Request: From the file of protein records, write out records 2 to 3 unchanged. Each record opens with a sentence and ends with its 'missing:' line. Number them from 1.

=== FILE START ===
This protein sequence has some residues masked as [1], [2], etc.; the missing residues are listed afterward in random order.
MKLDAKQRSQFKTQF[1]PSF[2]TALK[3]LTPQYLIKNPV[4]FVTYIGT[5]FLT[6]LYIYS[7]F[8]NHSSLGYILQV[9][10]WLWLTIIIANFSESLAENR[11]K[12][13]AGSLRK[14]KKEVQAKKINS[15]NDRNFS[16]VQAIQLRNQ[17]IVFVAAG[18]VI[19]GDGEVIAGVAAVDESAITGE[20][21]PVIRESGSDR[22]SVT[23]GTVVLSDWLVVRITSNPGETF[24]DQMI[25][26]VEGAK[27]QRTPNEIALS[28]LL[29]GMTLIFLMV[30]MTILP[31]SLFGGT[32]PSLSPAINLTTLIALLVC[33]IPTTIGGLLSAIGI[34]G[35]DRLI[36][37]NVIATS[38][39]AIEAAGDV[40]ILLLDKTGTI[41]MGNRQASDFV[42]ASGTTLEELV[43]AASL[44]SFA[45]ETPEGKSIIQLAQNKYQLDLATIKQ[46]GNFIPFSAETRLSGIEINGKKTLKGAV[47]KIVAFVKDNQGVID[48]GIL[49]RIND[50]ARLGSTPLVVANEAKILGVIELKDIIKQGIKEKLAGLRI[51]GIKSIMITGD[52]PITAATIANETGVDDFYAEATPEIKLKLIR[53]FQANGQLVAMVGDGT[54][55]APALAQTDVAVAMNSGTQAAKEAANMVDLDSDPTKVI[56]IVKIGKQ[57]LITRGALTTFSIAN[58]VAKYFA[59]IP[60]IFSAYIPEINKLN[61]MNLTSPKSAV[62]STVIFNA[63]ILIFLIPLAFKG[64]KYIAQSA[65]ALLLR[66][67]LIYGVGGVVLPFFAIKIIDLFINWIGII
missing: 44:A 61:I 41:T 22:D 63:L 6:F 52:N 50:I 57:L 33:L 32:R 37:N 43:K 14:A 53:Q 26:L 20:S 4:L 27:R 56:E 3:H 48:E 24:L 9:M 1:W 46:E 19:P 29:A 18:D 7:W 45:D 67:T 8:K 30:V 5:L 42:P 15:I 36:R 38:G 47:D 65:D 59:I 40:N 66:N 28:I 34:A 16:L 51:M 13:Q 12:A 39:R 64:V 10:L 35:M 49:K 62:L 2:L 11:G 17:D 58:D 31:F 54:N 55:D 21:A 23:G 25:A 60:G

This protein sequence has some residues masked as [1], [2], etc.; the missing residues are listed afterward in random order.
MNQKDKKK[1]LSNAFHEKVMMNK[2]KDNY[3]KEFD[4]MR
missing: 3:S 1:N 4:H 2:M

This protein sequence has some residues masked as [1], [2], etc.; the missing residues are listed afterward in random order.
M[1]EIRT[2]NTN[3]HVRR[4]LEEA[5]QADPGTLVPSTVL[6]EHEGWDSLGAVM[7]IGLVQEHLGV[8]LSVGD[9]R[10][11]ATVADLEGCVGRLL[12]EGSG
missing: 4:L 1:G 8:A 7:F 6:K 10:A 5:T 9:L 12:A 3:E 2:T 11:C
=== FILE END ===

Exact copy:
This protein sequence has some residues masked as [1], [2], etc.; the missing residues are listed afterward in random order.
MNQKDKKK[1]LSNAFHEKVMMNK[2]KDNY[3]KEFD[4]MR
missing: 3:S 1:N 4:H 2:M

This protein sequence has some residues masked as [1], [2], etc.; the missing residues are listed afterward in random order.
M[1]EIRT[2]NTN[3]HVRR[4]LEEA[5]QADPGTLVPSTVL[6]EHEGWDSLGAVM[7]IGLVQEHLGV[8]LSVGD[9]R[10][11]ATVADLEGCVGRLL[12]EGSG
missing: 4:L 1:G 8:A 7:F 6:K 10:A 5:T 9:L 12:A 3:E 2:T 11:C